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GUNS Magazine December 2010 - Page 16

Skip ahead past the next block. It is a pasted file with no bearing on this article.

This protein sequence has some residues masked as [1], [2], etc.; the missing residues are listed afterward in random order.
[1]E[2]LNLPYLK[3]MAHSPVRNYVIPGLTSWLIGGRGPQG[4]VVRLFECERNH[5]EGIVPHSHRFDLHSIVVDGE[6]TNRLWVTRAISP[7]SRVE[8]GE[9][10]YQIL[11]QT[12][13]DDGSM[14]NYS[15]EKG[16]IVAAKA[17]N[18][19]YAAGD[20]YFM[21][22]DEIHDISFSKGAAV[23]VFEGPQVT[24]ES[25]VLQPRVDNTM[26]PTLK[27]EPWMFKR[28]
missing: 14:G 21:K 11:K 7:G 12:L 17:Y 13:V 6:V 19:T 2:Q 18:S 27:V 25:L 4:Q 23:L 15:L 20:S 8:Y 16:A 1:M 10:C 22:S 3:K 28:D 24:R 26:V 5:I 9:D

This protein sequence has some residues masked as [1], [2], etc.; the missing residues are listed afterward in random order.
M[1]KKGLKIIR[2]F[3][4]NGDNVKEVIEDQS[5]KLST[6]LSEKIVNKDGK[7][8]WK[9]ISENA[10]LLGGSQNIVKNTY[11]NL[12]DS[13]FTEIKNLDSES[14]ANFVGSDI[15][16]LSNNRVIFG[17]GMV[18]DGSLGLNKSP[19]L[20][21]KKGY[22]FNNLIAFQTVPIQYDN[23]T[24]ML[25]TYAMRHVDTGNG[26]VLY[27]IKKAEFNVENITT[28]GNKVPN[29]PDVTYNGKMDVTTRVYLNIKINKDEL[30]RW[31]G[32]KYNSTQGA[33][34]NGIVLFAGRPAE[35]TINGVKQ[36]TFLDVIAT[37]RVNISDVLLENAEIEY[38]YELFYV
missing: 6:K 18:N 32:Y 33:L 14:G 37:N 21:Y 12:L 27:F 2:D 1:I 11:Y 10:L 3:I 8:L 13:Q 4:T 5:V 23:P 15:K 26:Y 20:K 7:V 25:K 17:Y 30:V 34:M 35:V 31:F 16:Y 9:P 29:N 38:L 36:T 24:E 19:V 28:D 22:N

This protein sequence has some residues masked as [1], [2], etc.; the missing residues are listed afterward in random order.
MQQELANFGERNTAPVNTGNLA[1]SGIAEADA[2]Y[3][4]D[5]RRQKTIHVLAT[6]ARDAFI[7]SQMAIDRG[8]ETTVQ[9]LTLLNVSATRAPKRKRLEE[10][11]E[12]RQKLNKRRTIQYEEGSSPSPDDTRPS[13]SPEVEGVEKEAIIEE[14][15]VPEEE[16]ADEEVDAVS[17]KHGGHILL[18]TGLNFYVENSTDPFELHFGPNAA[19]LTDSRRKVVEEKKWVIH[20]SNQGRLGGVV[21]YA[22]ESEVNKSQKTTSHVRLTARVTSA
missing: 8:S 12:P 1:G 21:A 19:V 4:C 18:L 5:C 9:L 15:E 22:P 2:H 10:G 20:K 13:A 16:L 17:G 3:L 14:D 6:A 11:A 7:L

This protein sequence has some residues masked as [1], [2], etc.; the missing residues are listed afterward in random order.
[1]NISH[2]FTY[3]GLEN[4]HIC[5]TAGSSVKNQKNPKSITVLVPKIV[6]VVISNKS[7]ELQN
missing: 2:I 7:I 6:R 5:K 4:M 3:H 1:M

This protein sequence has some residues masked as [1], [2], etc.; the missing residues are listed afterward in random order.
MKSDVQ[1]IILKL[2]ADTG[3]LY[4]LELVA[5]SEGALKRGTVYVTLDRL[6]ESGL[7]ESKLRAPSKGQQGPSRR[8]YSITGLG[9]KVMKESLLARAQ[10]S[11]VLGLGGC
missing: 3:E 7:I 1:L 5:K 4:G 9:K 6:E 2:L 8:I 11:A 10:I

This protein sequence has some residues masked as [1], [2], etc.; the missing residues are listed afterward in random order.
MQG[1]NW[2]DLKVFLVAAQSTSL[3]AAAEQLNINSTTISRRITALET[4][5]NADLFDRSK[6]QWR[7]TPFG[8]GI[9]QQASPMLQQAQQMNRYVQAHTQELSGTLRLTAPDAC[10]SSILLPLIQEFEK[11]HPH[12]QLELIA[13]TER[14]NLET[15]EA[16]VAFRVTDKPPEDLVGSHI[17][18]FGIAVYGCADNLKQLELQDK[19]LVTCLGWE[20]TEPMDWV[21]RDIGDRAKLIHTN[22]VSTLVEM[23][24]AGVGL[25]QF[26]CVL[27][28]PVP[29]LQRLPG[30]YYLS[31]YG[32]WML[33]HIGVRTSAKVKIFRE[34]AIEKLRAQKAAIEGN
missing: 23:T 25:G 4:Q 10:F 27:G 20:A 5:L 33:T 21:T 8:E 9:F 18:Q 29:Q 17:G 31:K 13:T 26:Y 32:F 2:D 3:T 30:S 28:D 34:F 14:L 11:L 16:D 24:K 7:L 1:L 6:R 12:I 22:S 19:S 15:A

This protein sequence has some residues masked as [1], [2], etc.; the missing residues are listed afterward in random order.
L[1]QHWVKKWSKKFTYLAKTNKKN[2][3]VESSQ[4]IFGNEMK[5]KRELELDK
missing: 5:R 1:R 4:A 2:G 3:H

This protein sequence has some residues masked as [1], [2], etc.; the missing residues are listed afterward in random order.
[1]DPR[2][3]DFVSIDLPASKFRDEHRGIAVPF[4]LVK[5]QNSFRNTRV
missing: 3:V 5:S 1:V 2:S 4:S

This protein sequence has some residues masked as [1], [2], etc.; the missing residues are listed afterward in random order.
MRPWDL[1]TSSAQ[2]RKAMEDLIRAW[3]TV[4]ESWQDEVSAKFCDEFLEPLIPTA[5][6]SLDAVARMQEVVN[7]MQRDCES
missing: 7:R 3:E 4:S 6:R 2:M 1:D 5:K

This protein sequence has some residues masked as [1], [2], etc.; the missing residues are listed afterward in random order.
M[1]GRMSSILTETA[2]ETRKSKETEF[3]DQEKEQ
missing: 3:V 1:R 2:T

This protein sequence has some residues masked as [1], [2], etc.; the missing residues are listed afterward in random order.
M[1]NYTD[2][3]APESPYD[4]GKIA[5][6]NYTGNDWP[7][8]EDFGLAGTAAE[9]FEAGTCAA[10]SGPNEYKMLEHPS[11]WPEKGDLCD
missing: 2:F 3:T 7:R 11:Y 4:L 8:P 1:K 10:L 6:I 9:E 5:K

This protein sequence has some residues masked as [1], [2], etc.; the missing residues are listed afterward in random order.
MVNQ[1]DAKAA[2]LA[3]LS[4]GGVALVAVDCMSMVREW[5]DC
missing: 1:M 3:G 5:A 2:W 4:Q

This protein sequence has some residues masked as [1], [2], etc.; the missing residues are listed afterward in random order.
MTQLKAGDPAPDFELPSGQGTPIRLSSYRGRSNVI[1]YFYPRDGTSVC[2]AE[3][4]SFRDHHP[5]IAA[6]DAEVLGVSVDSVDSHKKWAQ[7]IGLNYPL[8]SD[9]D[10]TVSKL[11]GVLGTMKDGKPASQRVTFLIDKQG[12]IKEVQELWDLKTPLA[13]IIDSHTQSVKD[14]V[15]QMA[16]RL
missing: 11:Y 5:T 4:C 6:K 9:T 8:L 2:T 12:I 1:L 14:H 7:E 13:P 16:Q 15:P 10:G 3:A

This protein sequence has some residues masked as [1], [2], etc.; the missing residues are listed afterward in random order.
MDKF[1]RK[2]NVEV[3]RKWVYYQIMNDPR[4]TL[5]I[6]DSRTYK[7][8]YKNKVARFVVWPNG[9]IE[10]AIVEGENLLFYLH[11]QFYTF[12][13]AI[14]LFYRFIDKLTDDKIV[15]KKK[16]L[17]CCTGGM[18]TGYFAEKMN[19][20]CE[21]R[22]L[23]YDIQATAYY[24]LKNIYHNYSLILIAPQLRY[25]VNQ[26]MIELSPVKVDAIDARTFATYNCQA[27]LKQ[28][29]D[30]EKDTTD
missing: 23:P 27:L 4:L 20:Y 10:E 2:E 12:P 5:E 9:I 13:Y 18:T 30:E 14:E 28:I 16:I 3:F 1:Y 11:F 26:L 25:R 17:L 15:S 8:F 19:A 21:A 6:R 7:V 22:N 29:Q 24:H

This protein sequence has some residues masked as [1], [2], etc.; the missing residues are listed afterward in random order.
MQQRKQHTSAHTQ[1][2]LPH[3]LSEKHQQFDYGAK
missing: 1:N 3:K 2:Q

• JACOB GOTTFREDSON • Swarovski’s new scopes feature an improved holdover system using the BRX Reticle. have put some ink to paper in the last several columns about budget-minded optics. I thought I would change directions for a while and look at optics on the other end of the spectrum. From $300 to just short of $3,000 is a huge leap. Are they worth it? I acquired two new Swarovski optics I have a particular interest in for our magazine: A new hunting scope and the newest evolution in their binocular series. I’ll get to them soon, but since I’ve been writing about the use of holdover bars, let’s explore one of Swarovski’s new reticle offerings; one I am particularly fond of first. plane variable scope. If the first focal plane is used, the spacing remains the same, regardless of the power. If you SUVARi rest your rifle mENA on bags with the reticle aimed at a 1-MOA grid, the first bar below the main horizontal crosshair GlASS WiTH ClASS I Swarovski’s TDS Reticle I will be the first to admit I have belabored the hashmark reticle concept in this column, and I promise this will be my second to last for a while. However, once thoroughly understood, hashmarks will increase productive hits tremendously. One of the first, if not the first, holdover bar reticle system, disregarding the military’s mil dot reticle, was introduced by Swarovski. It was called the TDS Tri-Factor Reticle after Col. Tom Smith who came up with the concept. It was so simple and yet so complicated it almost defied reasonable explanation, but it worked! Many variations of holdover bars have been introduced by other manufacturers, and some of them work off the same principle as Col. Smith’s. Some look-alikes do not. For example, some holdover bars use constant subtention spacing between the bars. However, several models of Swarovski, Burris, Zeiss and Leupold use progressive subtension. Let me explain. The simplest way to design holdover and ranging bars is to space the bars so they subtend some constant dimension at 100 yards. For example, the Nightforce NP-R2 reticle bars are spaced at a constant 2 MOA at the scope’s highest power. That spacing changes (increases) when the power is reduced on a second focal 16 theoriginaltDStri-Factorreticleusedby Swarovski(above),isnamedafterCol.tom Smith,whocameupwiththeconcept.the newBRX(below)increasesthenumberof holdoverbarsanddotsaswellasplaces verticalwindbarsatthehalfpoints.the progressivesubtensionpatternofthe holdoverbarsisalsoslightlydifferentthan theoriginal. will be on the second grid line, the next bar on the fourth grid line, the third on the sixth grid line, etc. that is, on a constant subtension spacing. Many of these holdover bars are also of a constant length and width. The other type of reticle holdover bars (that look the same as the Nightforce) are a bit more complicated in that the spacing of the bars is progressive. That is, the spacing is increased on some predesigned pattern. For example, the Swarovski BRX holdover bars are spaced at 1.8", 5.4", 9", 12.6", and 16.2" with a dot in between. The original TDS TriFactor reticle had similar spacing at approximately 2", 4.8", 7.5" and 10.5". Some Leupold, Zeiss, and Burris models follow similar patterns. To understand the logic behind the progressive spacing, you have to think in terms of the ballistic trajectories of modern cartridges and the bullets used. The genius of Col. Smith was in recognizing these trajectories could be emulated by the use of drop factors and was determined by noting the bullet’s drop. The 7mm Remington Magnum might be a factor of six, while the .308 might be a factor of eight, or the drop at 300 yards when the rifle was sighted in at 200 yards. The subtension spacing he came up with after a good deal of ballistic research and experimentation could be used acceptably to emulate the ballistic path of almost any modern cartridge. Enter Swarovski’s New BRX Reticle Working on this theme, Tom Hogan of Swarovski, refined and expanded the original TDS concept. The design is simple and elegant. Using modern ballistic software, Mr. Hogan revised the spacing and the length of the bars. He also converted all the dimensions from inches to metric and mils for those so inclined. The length of the bars allows the shooter to use them as wind bars as well. Each bar is subdivided by a WWW.GUNSMAGAZINE.COM • DECEMBER 2010

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